By Grant Kidwell
July 17, 2017 at 5:00 am ET
Imagine running a business where the state government mandates that your competitors automatically get a third of the market. On top of that, the federal government provides your competitors with generous tax credits. Even more frustrating, your product is more reliable. Rain or shine, you can meet customer demand, but if the weather is bad, both of your main competitors will undersupply the market.
Well, this is how today’s electricity markets function, in which heavily subsidized and mandated-by-government wind and solar plants get an advantage over more reliable coal and nuclear power plants.
From 2005 to 2015, the percentage of electricity generated in the United States by cheap and dependable coal declined from 50 percent to just 33 percent. During that same period, as fracking technology lowered the price of natural gas, its share of U.S. electricity generation rose from around 19 percent to nearly 33 percent. Wind went from less than 1 percent to just over 4 percent, while nuclear energy remained roughly constant, generating just under 20 percent of electricity — although recent plant closures have the industry concerned.
If all of these market changes occurred because innovation, such as fracking, and competition brought down prices and improved reliability for consumers, the country and the U.S. energy market would be much stronger. Unfortunately, not every change was driven by innovation or competition.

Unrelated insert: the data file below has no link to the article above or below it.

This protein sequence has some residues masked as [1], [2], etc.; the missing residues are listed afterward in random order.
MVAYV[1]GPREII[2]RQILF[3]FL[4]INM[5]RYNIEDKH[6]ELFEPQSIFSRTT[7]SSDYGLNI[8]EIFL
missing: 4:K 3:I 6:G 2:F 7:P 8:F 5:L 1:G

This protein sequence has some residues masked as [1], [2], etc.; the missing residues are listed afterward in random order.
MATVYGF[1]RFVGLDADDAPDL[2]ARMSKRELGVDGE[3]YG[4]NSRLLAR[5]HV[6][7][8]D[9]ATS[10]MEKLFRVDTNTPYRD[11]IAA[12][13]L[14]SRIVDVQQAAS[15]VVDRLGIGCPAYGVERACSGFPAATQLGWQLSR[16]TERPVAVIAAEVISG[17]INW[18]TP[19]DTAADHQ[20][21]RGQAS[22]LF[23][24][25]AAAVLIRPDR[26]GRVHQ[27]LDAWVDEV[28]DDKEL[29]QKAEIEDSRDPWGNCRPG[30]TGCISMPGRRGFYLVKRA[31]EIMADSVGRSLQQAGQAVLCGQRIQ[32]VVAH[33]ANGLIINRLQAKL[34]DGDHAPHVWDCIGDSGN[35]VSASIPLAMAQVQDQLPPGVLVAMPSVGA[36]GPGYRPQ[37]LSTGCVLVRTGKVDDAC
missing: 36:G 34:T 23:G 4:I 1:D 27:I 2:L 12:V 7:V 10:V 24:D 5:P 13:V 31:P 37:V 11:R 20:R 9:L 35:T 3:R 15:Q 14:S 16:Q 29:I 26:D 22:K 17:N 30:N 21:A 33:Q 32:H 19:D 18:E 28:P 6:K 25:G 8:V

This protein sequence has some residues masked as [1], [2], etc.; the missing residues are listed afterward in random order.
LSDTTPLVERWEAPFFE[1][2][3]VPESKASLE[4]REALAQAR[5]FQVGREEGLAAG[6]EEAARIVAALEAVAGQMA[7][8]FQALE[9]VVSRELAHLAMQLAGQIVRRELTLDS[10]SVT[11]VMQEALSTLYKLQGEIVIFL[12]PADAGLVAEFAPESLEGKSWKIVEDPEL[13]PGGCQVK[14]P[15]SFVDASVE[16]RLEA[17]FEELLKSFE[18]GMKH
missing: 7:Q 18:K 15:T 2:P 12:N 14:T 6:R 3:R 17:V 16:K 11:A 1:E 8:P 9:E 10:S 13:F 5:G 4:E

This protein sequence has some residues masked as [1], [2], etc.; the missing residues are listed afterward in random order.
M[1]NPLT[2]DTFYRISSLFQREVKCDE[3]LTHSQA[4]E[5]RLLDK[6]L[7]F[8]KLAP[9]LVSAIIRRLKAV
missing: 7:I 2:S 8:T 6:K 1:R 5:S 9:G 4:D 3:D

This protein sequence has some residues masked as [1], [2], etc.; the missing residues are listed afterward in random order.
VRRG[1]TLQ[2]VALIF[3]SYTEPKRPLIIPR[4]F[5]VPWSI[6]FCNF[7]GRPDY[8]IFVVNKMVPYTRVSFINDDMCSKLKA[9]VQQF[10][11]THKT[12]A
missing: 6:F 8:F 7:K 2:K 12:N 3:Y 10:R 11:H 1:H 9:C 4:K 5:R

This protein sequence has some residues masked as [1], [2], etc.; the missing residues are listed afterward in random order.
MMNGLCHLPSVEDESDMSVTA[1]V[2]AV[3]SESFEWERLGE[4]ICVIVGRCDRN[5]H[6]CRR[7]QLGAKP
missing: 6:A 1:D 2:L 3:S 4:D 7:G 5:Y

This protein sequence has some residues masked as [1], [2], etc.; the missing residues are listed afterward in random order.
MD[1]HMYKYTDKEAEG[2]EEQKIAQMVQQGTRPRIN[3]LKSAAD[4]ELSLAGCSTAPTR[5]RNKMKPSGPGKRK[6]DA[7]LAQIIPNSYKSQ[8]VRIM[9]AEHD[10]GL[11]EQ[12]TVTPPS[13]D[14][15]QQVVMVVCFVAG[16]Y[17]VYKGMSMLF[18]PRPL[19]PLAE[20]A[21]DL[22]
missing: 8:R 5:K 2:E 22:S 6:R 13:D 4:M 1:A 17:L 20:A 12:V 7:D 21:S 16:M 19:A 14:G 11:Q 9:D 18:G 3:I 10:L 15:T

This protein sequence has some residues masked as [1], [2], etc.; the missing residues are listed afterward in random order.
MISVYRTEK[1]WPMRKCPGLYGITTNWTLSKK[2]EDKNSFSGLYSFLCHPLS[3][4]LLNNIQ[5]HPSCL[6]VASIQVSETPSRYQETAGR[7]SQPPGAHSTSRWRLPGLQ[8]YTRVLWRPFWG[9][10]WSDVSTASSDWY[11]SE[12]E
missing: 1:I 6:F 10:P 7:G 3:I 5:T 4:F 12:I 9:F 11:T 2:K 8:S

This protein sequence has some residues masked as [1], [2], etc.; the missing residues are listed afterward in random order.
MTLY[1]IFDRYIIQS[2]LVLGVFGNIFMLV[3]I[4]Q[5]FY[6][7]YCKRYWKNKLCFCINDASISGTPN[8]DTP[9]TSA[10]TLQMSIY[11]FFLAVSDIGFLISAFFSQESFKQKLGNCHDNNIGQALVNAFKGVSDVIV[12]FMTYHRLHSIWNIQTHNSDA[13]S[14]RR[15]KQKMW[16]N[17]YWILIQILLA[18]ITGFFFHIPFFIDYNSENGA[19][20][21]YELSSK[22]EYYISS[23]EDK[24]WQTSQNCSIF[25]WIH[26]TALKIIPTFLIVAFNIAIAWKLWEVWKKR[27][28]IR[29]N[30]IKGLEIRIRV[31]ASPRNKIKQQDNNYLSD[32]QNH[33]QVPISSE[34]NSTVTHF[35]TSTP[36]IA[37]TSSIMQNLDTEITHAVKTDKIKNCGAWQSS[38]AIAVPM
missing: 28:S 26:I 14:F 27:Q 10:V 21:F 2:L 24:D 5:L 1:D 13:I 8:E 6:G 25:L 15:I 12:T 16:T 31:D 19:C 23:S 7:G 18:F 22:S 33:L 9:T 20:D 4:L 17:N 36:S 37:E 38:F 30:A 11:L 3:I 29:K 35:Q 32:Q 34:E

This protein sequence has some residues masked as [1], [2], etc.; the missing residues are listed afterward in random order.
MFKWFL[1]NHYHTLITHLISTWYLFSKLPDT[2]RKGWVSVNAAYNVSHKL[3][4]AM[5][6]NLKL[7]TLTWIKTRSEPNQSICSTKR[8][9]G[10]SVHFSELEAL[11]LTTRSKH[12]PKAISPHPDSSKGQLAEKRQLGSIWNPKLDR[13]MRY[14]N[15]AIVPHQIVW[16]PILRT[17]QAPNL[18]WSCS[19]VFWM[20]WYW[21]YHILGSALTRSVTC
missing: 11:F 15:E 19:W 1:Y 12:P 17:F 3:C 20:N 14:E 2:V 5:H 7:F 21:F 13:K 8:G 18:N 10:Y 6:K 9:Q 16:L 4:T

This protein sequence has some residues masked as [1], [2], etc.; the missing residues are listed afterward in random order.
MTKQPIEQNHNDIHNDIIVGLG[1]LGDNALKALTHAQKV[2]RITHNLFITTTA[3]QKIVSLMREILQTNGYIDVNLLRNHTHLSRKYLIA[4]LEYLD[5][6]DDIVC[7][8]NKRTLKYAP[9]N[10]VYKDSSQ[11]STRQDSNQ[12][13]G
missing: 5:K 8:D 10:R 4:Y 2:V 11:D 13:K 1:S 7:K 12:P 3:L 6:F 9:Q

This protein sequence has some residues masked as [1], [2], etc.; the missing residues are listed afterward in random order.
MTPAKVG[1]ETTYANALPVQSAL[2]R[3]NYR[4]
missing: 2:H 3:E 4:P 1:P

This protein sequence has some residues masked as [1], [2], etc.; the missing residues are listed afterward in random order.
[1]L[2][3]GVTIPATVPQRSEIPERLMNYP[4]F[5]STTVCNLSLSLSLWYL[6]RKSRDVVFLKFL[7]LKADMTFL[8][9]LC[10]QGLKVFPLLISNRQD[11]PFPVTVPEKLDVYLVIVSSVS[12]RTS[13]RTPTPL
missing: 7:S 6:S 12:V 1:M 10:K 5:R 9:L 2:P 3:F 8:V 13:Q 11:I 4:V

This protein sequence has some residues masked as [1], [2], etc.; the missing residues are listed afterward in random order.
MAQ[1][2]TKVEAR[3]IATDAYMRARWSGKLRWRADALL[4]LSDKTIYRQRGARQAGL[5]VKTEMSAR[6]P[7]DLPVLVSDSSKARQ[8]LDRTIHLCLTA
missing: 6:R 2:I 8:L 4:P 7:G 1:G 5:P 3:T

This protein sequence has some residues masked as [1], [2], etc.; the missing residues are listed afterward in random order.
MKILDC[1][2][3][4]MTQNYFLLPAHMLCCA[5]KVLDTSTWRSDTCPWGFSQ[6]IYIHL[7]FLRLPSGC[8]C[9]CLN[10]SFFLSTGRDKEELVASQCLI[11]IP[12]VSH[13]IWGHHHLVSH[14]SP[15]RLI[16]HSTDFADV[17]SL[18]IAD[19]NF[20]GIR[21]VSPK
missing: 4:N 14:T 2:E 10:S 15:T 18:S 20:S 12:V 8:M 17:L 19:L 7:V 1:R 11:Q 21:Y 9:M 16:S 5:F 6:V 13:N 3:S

That’s why U.S. Department of Energy Secretary Rick Perry ordered a study to determine if federal policy is causing a decline in baseload sources of electricity, such as coal and nuclear — and what that means for the reliability of electric grid. This much-needed study was first announced in April and its findings will likely be published in the coming weeks.
But there can be little doubt that federal government energy subsidies stifle competition and tip the scales in favor of renewable energy sources. DOE data from 2013 showed that coal and natural gas received 0.05 cents in subsidies per kilowatt-hour of electricity, versus wind, which received 3.5 cents and solar which received 22 cents. The questions this study will answer is to what degree and how much do federal policies hurt consumers.
In a misguided effort to level the playing field, the owners of coal and nuclear power plants have recently tried to jump on the subsidy gravy train, lobbying state governments for their own handouts. Legislation creating subsidies for nuclear energy emerged in Illinois and New York last year, and Ohio’s legislature recently considered subsidies for two coal power plants. Similar bills have emerged across the country.
Clearly, the DOE’s study could not have come at a better time.
Government shouldn’t play favorites in the energy industry. The best way forward would be to end all energy subsidies and let different sources of energy truly compete on price, reliability, and impact.
After all, history has demonstrated that markets driven by innovation and consumer demand — not special interests and government bureaucrats — are ultimately best for the economy, the environment, and taxpayers.
Grant Kidwell is a senior policy analyst at Americans for Prosperity.
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